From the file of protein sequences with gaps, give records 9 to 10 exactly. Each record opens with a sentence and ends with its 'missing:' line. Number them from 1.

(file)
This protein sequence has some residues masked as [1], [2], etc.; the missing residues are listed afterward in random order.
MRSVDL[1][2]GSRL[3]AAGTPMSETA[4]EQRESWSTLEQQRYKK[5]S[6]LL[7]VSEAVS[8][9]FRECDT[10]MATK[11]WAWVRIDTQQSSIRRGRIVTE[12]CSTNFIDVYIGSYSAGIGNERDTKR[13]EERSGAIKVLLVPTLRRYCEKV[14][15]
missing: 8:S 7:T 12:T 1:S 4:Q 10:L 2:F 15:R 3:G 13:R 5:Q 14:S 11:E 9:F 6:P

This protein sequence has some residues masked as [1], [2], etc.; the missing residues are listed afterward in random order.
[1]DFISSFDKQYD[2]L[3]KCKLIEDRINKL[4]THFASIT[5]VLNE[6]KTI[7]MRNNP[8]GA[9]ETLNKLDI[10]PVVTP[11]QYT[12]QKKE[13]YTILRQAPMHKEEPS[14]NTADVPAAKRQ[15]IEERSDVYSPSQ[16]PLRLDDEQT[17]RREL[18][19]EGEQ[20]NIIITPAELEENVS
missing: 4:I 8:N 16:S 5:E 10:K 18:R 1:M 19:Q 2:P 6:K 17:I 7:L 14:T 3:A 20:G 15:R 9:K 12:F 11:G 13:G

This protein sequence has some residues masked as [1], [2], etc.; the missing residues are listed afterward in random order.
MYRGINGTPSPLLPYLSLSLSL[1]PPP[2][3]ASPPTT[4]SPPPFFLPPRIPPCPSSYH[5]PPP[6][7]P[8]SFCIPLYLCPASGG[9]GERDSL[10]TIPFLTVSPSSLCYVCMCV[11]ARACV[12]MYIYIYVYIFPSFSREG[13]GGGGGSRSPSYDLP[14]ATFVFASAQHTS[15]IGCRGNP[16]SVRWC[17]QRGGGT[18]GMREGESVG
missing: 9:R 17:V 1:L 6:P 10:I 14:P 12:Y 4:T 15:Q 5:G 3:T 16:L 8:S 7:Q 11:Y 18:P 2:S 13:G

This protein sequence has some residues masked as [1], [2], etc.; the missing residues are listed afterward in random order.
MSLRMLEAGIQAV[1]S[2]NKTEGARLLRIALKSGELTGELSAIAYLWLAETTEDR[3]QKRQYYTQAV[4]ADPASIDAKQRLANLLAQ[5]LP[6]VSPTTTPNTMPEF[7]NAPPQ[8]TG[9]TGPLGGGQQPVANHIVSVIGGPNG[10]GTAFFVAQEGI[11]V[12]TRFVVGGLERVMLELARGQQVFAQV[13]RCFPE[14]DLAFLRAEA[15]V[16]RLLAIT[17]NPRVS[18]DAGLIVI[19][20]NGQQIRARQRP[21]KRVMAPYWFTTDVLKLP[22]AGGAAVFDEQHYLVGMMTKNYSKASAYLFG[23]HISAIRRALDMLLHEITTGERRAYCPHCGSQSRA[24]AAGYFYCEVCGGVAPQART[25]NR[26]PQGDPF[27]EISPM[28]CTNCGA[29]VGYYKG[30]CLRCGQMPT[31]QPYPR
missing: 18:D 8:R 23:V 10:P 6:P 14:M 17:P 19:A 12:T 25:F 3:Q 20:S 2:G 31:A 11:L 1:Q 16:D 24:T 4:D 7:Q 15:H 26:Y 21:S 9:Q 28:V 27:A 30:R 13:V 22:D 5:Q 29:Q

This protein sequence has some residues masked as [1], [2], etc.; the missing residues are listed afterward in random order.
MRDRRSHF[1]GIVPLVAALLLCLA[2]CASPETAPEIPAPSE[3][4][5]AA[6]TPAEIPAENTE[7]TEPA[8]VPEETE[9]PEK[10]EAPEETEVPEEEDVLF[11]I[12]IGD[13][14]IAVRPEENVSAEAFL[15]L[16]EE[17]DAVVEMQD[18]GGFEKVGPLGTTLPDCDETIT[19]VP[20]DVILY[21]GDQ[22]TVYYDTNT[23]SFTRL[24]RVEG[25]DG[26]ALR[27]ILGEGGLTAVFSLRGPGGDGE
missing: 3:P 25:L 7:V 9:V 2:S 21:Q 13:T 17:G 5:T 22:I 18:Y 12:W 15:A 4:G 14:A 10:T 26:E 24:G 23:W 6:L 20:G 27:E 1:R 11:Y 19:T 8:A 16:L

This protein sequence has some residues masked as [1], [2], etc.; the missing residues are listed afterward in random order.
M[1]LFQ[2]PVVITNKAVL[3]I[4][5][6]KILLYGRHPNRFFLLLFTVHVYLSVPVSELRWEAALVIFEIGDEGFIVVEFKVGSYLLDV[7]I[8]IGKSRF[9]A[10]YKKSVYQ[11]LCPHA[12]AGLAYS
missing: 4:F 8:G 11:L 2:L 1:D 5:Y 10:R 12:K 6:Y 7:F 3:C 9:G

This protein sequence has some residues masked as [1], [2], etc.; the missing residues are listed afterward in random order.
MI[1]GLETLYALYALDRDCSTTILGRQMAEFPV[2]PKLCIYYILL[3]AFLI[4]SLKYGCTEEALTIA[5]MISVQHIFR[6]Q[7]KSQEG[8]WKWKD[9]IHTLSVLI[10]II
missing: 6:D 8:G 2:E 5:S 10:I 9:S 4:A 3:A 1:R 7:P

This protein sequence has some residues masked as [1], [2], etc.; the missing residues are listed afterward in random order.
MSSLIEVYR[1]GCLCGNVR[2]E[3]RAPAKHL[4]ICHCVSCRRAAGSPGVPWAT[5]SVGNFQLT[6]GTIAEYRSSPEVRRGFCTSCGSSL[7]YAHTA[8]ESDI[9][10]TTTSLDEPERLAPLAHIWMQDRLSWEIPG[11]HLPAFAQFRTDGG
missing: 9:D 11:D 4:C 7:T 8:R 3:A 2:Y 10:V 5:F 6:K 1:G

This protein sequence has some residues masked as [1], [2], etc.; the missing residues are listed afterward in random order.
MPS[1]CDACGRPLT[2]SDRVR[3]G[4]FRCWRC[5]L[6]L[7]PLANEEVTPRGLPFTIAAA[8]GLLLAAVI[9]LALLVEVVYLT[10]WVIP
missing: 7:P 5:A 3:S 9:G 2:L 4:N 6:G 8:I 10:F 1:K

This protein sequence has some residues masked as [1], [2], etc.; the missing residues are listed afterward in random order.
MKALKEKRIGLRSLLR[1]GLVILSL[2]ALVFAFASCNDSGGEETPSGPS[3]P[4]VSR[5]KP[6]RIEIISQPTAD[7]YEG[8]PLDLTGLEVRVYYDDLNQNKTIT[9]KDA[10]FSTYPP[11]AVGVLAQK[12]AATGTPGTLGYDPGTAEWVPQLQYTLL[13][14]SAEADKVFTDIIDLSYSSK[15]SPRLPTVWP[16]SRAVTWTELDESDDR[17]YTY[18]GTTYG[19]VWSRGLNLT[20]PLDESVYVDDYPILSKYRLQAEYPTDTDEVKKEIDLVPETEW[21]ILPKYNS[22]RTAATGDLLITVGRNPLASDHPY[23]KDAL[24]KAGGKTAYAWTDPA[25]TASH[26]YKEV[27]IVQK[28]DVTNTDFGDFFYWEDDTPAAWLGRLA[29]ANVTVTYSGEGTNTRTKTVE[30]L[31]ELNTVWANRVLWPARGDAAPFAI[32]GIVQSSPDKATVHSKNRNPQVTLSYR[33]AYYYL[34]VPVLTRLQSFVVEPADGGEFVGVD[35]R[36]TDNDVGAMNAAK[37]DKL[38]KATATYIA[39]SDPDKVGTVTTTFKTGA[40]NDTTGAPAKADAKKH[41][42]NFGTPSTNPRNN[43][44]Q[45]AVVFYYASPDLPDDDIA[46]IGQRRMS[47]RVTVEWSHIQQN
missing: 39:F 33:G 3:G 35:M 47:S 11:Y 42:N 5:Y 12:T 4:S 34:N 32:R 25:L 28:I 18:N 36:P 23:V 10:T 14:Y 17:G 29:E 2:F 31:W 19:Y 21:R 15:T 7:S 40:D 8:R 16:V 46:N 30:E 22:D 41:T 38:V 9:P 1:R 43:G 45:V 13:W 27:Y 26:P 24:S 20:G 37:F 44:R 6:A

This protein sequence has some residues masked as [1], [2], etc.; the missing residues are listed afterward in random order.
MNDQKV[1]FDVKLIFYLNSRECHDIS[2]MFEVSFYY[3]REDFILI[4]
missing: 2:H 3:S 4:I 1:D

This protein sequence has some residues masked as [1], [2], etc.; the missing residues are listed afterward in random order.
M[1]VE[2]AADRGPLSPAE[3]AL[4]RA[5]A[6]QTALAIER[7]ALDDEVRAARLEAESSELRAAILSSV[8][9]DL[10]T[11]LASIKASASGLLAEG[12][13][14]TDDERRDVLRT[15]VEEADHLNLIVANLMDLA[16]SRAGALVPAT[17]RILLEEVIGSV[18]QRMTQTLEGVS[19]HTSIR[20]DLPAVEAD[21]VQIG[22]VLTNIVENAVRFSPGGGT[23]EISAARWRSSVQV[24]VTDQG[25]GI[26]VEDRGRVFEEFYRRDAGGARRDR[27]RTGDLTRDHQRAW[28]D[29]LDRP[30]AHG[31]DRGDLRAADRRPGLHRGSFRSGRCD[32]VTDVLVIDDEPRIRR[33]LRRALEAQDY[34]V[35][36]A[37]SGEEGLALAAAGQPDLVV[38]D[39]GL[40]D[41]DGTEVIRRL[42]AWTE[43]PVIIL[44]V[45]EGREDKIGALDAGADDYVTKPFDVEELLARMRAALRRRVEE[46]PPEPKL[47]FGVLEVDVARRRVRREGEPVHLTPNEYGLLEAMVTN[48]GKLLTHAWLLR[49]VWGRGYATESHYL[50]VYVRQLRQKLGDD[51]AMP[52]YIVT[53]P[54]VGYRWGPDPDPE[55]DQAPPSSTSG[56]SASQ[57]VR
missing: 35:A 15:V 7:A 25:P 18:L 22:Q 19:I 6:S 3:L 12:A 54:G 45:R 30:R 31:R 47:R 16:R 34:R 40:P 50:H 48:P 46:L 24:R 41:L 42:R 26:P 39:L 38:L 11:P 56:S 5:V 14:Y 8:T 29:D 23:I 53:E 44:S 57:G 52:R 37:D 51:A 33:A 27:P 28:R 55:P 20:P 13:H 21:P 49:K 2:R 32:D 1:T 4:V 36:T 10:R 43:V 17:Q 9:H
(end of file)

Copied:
This protein sequence has some residues masked as [1], [2], etc.; the missing residues are listed afterward in random order.
MPS[1]CDACGRPLT[2]SDRVR[3]G[4]FRCWRC[5]L[6]L[7]PLANEEVTPRGLPFTIAAA[8]GLLLAAVI[9]LALLVEVVYLT[10]WVIP
missing: 7:P 5:A 3:S 9:G 2:L 4:N 6:G 8:I 10:F 1:K

This protein sequence has some residues masked as [1], [2], etc.; the missing residues are listed afterward in random order.
MKALKEKRIGLRSLLR[1]GLVILSL[2]ALVFAFASCNDSGGEETPSGPS[3]P[4]VSR[5]KP[6]RIEIISQPTAD[7]YEG[8]PLDLTGLEVRVYYDDLNQNKTIT[9]KDA[10]FSTYPP[11]AVGVLAQK[12]AATGTPGTLGYDPGTAEWVPQLQYTLL[13][14]SAEADKVFTDIIDLSYSSK[15]SPRLPTVWP[16]SRAVTWTELDESDDR[17]YTY[18]GTTYG[19]VWSRGLNLT[20]PLDESVYVDDYPILSKYRLQAEYPTDTDEVKKEIDLVPETEW[21]ILPKYNS[22]RTAATGDLLITVGRNPLASDHPY[23]KDAL[24]KAGGKTAYAWTDPA[25]TASH[26]YKEV[27]IVQK[28]DVTNTDFGDFFYWEDDTPAAWLGRLA[29]ANVTVTYSGEGTNTRTKTVE[30]L[31]ELNTVWANRVLWPARGDAAPFAI[32]GIVQSSPDKATVHSKNRNPQVTLSYR[33]AYYYL[34]VPVLTRLQSFVVEPADGGEFVGVD[35]R[36]TDNDVGAMNAAK[37]DKL[38]KATATYIA[39]SDPDKVGTVTTTFKTGA[40]NDTTGAPAKADAKKH[41][42]NFGTPSTNPRNN[43][44]Q[45]AVVFYYASPDLPDDDIA[46]IGQRRMS[47]RVTVEWSHIQQN
missing: 39:F 33:G 3:G 35:M 47:S 11:Y 42:N 5:Y 12:T 4:S 34:N 32:R 25:L 28:I 18:N 36:P 23:V 10:T 14:Y 17:G 29:E 2:F 31:W 19:Y 21:R 15:T 7:S 40:D 8:R 16:V 46:N 30:E 22:D 41:T 38:V 9:P 1:R 43:G 45:V 13:W 27:Y 26:P 24:S 20:G 37:F 44:R 6:A